The pundits and the politicians have given lots of attention to the April 24 primary in Pennsylvania, but in some ways the New York contest on the same day is more important. A victory there could go a long way toward ending all serious challenges to Mitt Romney as the presumptive Republican presidential nominee, and a new poll released today shows that Romney is far ahead.
Fifty-four percent of New York Republican voters say they are for the former Massachusetts governor, a large lead over former Pennsylvania Sen. Rick Santorum's 21 percent, former House Speaker Newt Gingrich's 9 percent, and Texas Rep. Ron Paul's 8 percent, according to a Quinnipiac University poll. New York Republicans say Romney has, in effect, locked up the state.
Santorum has pinned his hopes for staying alive in the race by winning his home state of Pennsylvania, and that's very possible, although Romney is now ahead of Santorum in the latest PPP poll there, 42 to 37.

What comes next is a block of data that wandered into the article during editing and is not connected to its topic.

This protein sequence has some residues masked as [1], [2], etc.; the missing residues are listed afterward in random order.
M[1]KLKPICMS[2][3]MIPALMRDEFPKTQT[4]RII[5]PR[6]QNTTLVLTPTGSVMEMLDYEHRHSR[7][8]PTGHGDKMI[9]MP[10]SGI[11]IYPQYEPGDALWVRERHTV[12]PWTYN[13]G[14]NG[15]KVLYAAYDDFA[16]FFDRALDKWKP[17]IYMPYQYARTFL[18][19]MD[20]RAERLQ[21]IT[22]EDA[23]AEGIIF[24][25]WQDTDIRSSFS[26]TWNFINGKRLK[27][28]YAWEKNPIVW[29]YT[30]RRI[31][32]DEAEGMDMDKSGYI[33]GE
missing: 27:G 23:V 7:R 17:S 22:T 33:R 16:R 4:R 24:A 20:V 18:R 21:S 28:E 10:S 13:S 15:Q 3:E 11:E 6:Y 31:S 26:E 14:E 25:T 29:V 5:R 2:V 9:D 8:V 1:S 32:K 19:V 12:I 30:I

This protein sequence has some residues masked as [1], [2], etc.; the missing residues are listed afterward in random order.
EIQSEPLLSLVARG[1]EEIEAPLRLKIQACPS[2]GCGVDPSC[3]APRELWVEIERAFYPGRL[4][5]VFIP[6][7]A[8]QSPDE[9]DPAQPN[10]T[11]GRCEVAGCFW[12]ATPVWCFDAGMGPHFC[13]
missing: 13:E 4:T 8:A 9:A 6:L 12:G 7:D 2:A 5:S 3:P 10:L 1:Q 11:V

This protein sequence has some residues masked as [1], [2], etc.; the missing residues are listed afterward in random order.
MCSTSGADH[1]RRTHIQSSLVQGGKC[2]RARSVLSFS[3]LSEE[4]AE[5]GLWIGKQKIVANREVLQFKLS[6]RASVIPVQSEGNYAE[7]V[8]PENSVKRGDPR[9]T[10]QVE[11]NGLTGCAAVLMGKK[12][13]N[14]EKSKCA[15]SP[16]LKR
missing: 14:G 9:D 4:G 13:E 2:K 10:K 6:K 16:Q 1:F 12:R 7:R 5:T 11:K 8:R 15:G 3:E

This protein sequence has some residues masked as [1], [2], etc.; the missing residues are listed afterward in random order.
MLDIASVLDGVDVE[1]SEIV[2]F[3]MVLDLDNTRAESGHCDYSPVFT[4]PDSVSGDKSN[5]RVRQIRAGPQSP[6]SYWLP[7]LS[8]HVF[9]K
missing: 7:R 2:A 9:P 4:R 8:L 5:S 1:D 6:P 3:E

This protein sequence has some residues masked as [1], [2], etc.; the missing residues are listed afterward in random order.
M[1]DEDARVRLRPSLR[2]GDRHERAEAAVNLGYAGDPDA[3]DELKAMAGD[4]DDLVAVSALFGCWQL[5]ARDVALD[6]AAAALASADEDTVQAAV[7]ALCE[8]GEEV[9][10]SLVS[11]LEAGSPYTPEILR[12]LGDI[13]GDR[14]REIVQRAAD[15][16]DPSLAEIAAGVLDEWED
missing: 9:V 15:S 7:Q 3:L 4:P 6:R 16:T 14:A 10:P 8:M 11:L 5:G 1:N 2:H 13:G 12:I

But New York, with 95 delegates, will be the biggest prize of all of the five states that will vote on April 24. The others are Connecticut, Delaware and Rhode Island.
The problem for Santorum is that he doesn't have nearly the natural support in these states that he does in the South, where he has done well. The number of evangelical Christians and very conservative voters, who have been Santorum's strongest constituencies, is relatively low in the Northeast. Meanwhile, Romney's natural base of moderately conservative voters is relatively strong.